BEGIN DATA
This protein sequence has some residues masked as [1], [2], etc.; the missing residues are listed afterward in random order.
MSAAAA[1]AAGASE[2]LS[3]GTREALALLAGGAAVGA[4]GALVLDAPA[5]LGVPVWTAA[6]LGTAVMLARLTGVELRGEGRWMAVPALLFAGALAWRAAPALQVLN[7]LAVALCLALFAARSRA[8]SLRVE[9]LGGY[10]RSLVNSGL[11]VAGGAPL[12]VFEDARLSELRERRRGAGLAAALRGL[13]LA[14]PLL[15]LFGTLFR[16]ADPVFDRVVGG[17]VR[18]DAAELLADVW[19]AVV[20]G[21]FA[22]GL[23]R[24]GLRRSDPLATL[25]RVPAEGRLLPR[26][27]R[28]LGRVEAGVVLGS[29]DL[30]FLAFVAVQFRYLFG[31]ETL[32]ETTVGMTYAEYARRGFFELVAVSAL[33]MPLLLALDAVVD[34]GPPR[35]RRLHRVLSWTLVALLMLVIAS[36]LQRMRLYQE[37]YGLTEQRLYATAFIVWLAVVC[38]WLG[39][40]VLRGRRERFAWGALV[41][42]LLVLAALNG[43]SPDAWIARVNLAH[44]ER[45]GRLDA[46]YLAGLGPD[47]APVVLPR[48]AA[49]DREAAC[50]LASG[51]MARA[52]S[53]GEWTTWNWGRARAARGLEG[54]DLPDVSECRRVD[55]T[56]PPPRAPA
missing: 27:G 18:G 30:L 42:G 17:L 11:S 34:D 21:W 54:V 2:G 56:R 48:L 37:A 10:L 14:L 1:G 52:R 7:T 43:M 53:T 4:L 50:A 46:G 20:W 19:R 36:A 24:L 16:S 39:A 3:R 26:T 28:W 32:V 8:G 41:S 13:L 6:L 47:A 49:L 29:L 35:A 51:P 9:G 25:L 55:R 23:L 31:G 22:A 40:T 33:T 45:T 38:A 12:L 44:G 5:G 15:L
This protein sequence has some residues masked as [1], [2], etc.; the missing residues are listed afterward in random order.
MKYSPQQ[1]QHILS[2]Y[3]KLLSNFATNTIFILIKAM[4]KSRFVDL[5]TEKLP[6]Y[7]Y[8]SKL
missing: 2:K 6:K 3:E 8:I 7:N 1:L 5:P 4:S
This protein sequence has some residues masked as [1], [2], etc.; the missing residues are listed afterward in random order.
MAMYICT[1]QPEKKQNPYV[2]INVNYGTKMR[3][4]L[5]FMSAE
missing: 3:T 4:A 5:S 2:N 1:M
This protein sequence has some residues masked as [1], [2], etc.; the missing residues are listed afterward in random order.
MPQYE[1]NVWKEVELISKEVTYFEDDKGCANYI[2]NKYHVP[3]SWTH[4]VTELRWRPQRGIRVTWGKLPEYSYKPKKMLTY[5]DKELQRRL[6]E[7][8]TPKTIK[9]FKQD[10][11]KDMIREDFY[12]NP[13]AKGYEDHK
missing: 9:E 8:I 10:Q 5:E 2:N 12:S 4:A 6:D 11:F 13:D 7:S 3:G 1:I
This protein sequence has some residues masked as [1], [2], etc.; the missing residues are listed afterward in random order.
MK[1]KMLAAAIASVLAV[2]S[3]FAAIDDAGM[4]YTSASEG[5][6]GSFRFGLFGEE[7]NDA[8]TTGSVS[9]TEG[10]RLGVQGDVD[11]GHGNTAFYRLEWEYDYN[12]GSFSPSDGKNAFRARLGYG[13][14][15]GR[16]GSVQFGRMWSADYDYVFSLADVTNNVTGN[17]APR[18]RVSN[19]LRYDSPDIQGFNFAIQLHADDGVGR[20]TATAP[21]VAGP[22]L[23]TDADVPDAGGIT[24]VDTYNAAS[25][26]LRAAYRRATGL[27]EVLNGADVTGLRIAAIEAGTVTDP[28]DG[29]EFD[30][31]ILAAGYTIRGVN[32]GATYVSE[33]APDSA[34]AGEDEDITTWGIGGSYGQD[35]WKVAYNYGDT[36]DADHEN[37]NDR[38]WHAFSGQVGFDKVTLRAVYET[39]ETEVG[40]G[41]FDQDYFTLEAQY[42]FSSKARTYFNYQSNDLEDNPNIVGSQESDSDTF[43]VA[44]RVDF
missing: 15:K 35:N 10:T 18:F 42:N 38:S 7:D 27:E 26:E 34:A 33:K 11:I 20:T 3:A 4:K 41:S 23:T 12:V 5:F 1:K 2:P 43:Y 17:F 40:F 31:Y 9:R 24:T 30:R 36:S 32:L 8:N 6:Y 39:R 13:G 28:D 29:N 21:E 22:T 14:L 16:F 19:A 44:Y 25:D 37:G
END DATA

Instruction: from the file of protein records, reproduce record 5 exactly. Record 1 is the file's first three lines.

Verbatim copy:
This protein sequence has some residues masked as [1], [2], etc.; the missing residues are listed afterward in random order.
MK[1]KMLAAAIASVLAV[2]S[3]FAAIDDAGM[4]YTSASEG[5][6]GSFRFGLFGEE[7]NDA[8]TTGSVS[9]TEG[10]RLGVQGDVD[11]GHGNTAFYRLEWEYDYN[12]GSFSPSDGKNAFRARLGYG[13][14][15]GR[16]GSVQFGRMWSADYDYVFSLADVTNNVTGN[17]APR[18]RVSN[19]LRYDSPDIQGFNFAIQLHADDGVGR[20]TATAP[21]VAGP[22]L[23]TDADVPDAGGIT[24]VDTYNAAS[25][26]LRAAYRRATGL[27]EVLNGADVTGLRIAAIEAGTVTDP[28]DG[29]EFD[30][31]ILAAGYTIRGVN[32]GATYVSE[33]APDSA[34]AGEDEDITTWGIGGSYGQD[35]WKVAYNYGDT[36]DADHEN[37]NDR[38]WHAFSGQVGFDKVTLRAVYET[39]ETEVG[40]G[41]FDQDYFTLEAQY[42]FSSKARTYFNYQSNDLEDNPNIVGSQESDSDTF[43]VA[44]RVDF
missing: 15:K 35:N 10:T 18:F 42:N 38:S 7:D 27:E 26:E 34:A 33:K 11:I 20:T 3:A 4:K 41:S 23:T 12:V 5:F 1:K 2:P 43:Y 17:F 40:F 31:Y 9:R 24:T 30:R 36:S 32:L 8:N 6:Y 39:R 13:G 28:D 29:N 21:E 22:T 14:L 16:F 19:A 44:Y 25:D 37:G